Friday, 18 September 2015

PrintPut Integrates Touch Sensors Into 3-D Printed Objects

              Image: Human Media Lab/Queen's University

3-D printing has turned prototyping from something that takes days or weeks into something that takes hours. This is great, if the prototype that you end up with does what you want it to do, which it probably won’t, if you’re concerned with interactivity. You can certainly take a dremel to whatever you’ve just printed and try and stuff some sensors into it, but that sounds like a lot of work, which is why researchers at Queen’s University (the one in Ontario) have combined conductive filament with a dual-extruder 3-D printer to createa way to print objects with sensors in them all in one shot.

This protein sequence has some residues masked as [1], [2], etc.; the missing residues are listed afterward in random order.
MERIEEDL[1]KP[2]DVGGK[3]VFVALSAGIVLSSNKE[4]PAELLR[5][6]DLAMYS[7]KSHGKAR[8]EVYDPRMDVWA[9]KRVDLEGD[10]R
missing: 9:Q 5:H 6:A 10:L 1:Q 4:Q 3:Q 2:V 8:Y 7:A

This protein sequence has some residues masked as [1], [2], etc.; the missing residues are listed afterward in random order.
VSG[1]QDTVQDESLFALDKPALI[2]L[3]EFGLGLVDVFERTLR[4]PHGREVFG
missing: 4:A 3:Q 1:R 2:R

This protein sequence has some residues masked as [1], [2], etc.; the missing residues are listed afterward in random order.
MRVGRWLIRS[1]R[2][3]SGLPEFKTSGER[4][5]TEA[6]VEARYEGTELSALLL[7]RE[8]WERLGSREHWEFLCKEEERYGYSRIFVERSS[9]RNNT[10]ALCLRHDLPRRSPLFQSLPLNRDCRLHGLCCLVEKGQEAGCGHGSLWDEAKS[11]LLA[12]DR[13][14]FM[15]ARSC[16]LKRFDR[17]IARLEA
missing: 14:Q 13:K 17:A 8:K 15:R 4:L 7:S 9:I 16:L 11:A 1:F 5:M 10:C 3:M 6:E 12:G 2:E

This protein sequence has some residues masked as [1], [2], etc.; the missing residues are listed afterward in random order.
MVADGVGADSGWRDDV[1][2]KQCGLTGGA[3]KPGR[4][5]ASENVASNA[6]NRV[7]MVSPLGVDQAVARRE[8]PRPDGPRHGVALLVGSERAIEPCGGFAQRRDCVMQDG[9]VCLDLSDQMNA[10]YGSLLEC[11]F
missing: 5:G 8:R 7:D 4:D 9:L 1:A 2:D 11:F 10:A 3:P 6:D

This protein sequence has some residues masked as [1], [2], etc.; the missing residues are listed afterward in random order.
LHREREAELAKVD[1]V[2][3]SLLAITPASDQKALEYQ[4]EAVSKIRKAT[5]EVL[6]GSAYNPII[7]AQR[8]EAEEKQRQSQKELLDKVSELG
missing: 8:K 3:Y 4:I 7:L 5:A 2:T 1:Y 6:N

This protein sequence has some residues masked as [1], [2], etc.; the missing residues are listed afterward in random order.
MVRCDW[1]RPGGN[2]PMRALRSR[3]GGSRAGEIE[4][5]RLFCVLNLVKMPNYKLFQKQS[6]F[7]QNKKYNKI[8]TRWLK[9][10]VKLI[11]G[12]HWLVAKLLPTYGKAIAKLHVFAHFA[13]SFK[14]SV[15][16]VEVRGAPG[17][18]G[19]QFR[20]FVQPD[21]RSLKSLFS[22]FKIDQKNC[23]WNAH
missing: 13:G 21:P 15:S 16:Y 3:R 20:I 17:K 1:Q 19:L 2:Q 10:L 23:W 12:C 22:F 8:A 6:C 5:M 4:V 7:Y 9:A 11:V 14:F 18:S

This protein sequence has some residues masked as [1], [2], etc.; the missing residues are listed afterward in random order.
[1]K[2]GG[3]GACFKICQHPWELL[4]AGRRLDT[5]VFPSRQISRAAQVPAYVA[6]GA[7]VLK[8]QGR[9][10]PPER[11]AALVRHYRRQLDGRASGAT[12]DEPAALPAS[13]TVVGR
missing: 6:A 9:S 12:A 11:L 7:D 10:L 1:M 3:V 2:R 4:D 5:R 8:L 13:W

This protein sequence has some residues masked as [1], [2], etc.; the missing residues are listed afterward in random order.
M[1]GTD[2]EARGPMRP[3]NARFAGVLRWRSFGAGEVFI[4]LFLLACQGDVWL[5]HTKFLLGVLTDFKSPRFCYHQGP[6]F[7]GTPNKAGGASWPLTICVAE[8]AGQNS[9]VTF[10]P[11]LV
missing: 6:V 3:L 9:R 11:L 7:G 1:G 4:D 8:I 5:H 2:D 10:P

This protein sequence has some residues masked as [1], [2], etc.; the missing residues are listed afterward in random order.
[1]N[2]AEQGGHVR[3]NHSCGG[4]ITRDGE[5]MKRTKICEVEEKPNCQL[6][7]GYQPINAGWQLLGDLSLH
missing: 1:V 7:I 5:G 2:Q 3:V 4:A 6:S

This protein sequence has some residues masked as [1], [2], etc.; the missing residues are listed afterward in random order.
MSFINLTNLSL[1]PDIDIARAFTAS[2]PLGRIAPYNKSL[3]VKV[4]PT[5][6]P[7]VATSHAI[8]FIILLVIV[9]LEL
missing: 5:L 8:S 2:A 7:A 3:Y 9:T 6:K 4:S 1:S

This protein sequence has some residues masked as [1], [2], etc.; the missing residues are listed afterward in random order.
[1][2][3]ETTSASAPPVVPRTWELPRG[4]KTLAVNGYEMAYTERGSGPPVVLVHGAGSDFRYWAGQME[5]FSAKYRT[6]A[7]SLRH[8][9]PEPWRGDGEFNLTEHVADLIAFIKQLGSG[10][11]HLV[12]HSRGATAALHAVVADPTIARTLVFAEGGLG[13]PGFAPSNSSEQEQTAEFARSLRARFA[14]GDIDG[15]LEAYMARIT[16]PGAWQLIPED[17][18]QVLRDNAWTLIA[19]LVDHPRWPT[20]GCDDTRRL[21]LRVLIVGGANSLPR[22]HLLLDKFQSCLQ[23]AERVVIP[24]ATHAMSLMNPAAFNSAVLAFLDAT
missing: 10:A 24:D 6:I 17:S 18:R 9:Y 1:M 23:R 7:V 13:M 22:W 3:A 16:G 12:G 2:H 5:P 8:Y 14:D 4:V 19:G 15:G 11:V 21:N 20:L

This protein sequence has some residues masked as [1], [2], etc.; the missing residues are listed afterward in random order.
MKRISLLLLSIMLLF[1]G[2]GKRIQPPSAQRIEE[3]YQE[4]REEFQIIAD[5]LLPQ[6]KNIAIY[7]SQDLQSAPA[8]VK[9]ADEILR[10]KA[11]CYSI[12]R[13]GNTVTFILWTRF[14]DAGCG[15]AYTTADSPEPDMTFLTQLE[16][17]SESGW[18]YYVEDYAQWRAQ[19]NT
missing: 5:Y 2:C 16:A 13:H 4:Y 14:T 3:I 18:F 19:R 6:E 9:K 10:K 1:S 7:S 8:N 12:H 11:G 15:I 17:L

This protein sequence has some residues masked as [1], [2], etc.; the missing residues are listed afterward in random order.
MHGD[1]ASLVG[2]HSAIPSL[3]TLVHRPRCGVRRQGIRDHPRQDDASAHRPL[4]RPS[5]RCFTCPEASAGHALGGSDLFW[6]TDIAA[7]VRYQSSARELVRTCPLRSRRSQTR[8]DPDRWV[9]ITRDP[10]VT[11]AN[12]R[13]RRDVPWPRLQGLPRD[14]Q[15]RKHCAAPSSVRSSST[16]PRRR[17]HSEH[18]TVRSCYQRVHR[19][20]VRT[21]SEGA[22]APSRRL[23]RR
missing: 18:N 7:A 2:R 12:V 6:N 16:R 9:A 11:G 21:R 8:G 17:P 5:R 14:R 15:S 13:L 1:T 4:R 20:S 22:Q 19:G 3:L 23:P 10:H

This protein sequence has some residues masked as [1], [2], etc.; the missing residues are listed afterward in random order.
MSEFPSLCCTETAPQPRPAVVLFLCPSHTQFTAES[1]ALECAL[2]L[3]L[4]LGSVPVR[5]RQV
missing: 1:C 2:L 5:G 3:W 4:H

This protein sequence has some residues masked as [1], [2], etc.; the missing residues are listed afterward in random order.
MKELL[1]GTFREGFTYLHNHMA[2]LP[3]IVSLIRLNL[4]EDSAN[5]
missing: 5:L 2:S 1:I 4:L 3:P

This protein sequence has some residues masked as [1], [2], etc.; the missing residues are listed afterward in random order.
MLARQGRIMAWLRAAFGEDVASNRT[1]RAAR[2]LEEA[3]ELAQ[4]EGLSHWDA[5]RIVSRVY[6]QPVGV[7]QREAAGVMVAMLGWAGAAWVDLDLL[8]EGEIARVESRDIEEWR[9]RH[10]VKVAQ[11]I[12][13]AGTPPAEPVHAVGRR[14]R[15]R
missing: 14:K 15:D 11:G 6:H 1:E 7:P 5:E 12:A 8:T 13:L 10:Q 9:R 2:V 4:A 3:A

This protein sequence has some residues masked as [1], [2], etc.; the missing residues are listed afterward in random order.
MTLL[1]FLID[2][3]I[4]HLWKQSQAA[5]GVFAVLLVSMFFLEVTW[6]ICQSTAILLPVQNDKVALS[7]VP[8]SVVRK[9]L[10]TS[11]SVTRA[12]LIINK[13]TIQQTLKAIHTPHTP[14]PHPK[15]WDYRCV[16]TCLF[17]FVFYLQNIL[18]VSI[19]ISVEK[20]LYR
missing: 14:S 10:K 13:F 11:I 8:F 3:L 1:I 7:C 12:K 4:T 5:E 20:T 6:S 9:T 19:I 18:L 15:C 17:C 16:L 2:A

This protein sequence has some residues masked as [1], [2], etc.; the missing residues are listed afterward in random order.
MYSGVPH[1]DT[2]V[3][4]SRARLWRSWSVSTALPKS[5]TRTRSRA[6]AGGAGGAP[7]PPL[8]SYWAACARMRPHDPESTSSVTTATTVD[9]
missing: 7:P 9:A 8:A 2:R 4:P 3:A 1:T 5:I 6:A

PrintPut can handle all kinds of interactive elements, including buttons, pressure sensors, sliders, touchpads, and flex sensors. These elements can be integrated into just about any surface, not just flat ones, which opens up tons of creative options to designers, and said designers can leave most of the tricky CAD stuff up to software scripts. All you have to do is design a CAD model just like you would normally and then use a plugin to define points and curves for the interactive areas. The software then figures out how to integrate all of the conductive channels, and you end up with two interlocking 3-D models: your original CAD design with all of the conductive areas hollowed out of it and conductive pathways to fill those areas. Send it along to your dual-extruder 3-D printer, and then go get a latte, because you’re pretty much done. The final step, once your print is complete, is to attach alligator clips to the 3-D–printed conductive terminals leading to each sensor, and then wire it all up with an Arduino or some other microcontroller.

For more information click here.

from electronic for robot


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